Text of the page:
I think there is a very open space now that he is gone and it is very sad. No need to apologize Virginia, I think a lot of people feel similarly and were able to say thanks to him and honor him at the end. I do not think I have seen such tributes except for presidents before.

And a happy Labor Day to you - too.

Glad to see you back. I think if you look back in the notes some folks reached out to you in the past.

PS: I have placed the book jackets of the current and future discussions already slated so that you can reference reviews, etc. and be able to make your decision. :-)


American Lion Andrew Jackson in the White House by Jon Meacham

No Ordinary Time Franklin and Eleanor Roosevelt The Home Front in World War II by Doris Kearns Goodwin

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From Dawn to Decadence 500 Years of Western Cultural Life 1500 to the Present by Jacques Barzun

The Federalist Papers (Signet Classics) by Alexander Hamilton

message 43: by Bentley, Group Founder, Leader, Chief (last edited Sep 07, 2009 11:23AM) (new)

Bentley | 44328 comments Mod
For those of you who might watch PBS - Channel Thirteen; they are offering some programs on Dutch New York and Peter Stuyvesant.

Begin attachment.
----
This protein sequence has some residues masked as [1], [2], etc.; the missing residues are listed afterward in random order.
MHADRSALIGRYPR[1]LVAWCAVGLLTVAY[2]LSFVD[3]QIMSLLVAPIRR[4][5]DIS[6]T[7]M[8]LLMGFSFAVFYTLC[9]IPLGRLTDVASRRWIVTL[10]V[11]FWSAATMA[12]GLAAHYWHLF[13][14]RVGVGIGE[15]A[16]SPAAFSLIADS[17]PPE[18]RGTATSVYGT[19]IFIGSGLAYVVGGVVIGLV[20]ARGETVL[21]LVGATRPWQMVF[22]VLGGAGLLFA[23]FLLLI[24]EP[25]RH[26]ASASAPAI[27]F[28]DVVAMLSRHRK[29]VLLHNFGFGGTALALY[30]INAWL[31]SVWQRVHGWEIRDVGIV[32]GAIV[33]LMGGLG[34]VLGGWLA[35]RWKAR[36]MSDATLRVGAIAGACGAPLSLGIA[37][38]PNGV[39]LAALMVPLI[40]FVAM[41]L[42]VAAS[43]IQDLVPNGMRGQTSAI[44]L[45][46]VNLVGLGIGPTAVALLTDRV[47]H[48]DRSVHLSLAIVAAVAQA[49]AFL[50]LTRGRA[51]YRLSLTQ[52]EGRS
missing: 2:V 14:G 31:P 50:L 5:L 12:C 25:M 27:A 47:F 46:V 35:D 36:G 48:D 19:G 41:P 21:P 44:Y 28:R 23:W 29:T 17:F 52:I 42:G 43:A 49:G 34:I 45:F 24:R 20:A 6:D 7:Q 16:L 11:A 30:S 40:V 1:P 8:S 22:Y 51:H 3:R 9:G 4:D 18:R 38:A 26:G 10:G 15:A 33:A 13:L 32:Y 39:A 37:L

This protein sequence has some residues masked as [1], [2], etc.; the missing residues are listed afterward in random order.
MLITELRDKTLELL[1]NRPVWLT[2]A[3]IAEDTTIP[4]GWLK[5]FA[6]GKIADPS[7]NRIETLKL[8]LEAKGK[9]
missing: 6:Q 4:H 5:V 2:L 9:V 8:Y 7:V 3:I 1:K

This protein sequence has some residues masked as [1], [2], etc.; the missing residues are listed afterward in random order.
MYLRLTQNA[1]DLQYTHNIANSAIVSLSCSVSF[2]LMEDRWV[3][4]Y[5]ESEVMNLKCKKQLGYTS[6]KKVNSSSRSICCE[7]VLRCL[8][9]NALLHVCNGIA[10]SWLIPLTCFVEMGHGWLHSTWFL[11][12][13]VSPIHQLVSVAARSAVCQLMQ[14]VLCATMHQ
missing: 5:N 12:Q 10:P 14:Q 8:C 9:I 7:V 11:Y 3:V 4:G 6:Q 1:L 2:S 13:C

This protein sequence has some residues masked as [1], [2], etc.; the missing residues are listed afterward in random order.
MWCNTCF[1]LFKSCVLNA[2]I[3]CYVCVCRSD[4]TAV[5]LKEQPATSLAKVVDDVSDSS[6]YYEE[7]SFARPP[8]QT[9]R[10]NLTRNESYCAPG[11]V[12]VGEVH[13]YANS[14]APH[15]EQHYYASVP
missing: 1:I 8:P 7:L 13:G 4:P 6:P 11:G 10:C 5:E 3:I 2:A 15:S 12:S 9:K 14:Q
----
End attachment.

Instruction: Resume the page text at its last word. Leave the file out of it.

Here is the current PBS url regarding these telecasts (again with these channel broadcasts and links; one is not always sure how long these will be available); but they are available now:

Here is an interactive map of New Amsterdam (NYC - Manhattan) in 1660; it must have been quite a lovely place at that time.

This is the NY400 calendar - lots of things going on!

Here is a site called the Hudson 400 and there is a New Amsterdam tour that you can take today; it includes a downloaded audio tour, a map and a colorful brochure! It looks like fun.

Here is the Hudson 400 site:

Here is the New Netherland and the Half Moon site:

September 8th though September 13th is the NY400 Holland on the Hudson week:

Here is the brochure:

NY400 site:

There will also be a royal visit from Netherlands to kick off the festivities.

In fact there will be a dedication from the Netherlands:

"The New Amsterdam Plein and Pavilion is the gift of the Netherlands to New York in honor of 400 years of friendship.

The Pavilion and street furniture for the surrounding plaza are designed by Dutch architect Ben van Berkel of UNStudio. It will serve as an attractive gathering place for New Yorkers, commuters and tourists, as well as a tribute to our common history and shared values.

The Pavilion is situated on Peter Minuit Plaza at the Battery, one of New York’s main intersections, with 75,000 people passing through each day.

Part of Peter Minuit Plaza will be renamed New Amsterdam Plein. The Plaza is currently undergoing a major renovation; it will only be accessible on September 9, and is closed afterwards. The presentation and the Pavilion can be viewed from the Staten Island Ferry Terminal terrace.